A fascinating set of songs from the Norwegian group Oak. I would classify it as chamber pop music. They even include “Clair de Lune” in one of their songs, but it doesn’t come off as pretentious. Highly recommended if you are looking for something pretty to listen to.
Wow. This is one of the best albums of the decade, let alone 2018. Vier means “four”, and the songs are divided into four groups: Guedra, The Golden Arc, Vibrational, and Anunnaki. The entire album is one long suite as various themes emerge, recede, and reappear. On their previous two albums, Perfect Beings incorporated some Beatlesque power pop into their music, but this is on another plane of music entirely.
Another surprise reunion. Maynard James Keenan’s side project A Perfect Circle released two incredible albums in 2000 and 2003, and a horrible one in 2004. It seemed like that was that, and they were done. Fourteen years later, they put out Eat The Elephant, which is excellent. Not as metal-oriented as their earlier music, but more subtle. Beautiful melodies and lyrics expressing barely controlled rage characterize this one.
Riverside survived the dreadful loss of Piotr Grudzinski, their guitarist, and released the very strong Wasteland in 2018. Set in a post-apocalyptic future, this album manages to be hopeful and uplifting.
RPWL started out as a Pink Floyd tribute band, which was obvious on their earlier Beyond Man and Time. On Tales From Outer Space, they just rock out and have a great time. I ended listening to this album almost more than anything else in 2018. “Not Our Place To Be” has a great hook that gets in your ear and won’t come out.
The second outing by this band from Down Under consists of four epics, and there isn’t a wasted note anywhere. These guys are going to be prog superstars very soon.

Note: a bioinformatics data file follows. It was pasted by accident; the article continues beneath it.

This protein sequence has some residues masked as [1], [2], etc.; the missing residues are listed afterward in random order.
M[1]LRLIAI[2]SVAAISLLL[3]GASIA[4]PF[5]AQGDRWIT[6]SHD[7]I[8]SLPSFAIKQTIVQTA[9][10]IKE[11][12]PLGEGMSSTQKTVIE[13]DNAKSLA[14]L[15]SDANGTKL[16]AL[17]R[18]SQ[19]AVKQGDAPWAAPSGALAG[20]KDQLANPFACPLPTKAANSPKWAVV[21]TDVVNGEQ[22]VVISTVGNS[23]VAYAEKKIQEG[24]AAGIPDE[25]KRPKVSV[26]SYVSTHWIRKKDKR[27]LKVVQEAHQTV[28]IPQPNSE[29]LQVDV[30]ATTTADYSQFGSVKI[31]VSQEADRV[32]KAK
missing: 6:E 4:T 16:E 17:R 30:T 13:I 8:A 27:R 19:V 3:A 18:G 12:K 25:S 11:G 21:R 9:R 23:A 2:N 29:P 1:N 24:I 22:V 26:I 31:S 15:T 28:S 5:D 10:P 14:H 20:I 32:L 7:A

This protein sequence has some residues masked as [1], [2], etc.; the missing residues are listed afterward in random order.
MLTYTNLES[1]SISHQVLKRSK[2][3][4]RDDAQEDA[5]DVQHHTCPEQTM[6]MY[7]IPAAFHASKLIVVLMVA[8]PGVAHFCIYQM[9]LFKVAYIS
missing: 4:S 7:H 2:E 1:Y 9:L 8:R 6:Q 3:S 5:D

That completes our look back to 2018. Honorable mentions are Big Big Train’s live set Merchants of Light, Gunship’s Dark All Day, Pineapple Thief’s Dissolution, Tesseract’s Sonder, and Umphrey McGee’s It’s Not Us.
Seven years down and three to go in our look back at the best music of 2010’s. This post features 18 fine albums no self-respecting prog aficionado should be without. Here they are, in alphabetical order.
Southern spacey swamp rock (if that makes any sense!) that sounds relaxed and easygoing until the coffee kicks in. They really stretch out and mine some fine grooves on “Bulls” and “Alabaster”. If the Allman Bros. and Porcupine Tree had a child, it would sound like this.
A prequel to the Ayreon mythos, this 2-disc set is one of the most metallic in their catalog. It rocks incredibly hard, and as usual, Arjen manages to recruit an impressive cast of vocalists. The Ayreon arc of albums is one of the most impressive in rock, and The Source is a fine addition to it.
This was my top album of 2017. It’s an all-instrumental affair by Porcupine Tree keyboardist Richard Barbieri. While it is mostly jazz influenced, it also contains entrancing songs like “Unholy” – a meditative song with wordless vocals that could be a prayer. Nothing is rushed on this record, and I still never tire of listening to it.
We got an embarrassment of riches from Big Big Train in 2017. First, they released Grimspound which continued in the fine tradition of Folkore of celebrating unsung or forgotten heroes. “Experimental Gentlemen” and “A Mead Hall In Winter” are two outstanding tracks from this set.
A few months later, BBT released The Second Brightest Star, which was almost as good as Grimspound. The title track and “The Leaden Stour” are highlights.
BBT also gave away a digital-only release, London Story, which was a 34 minute track that combined several London-related songs. All of this activity was unprecedented for BBT and much appreciated by their fans.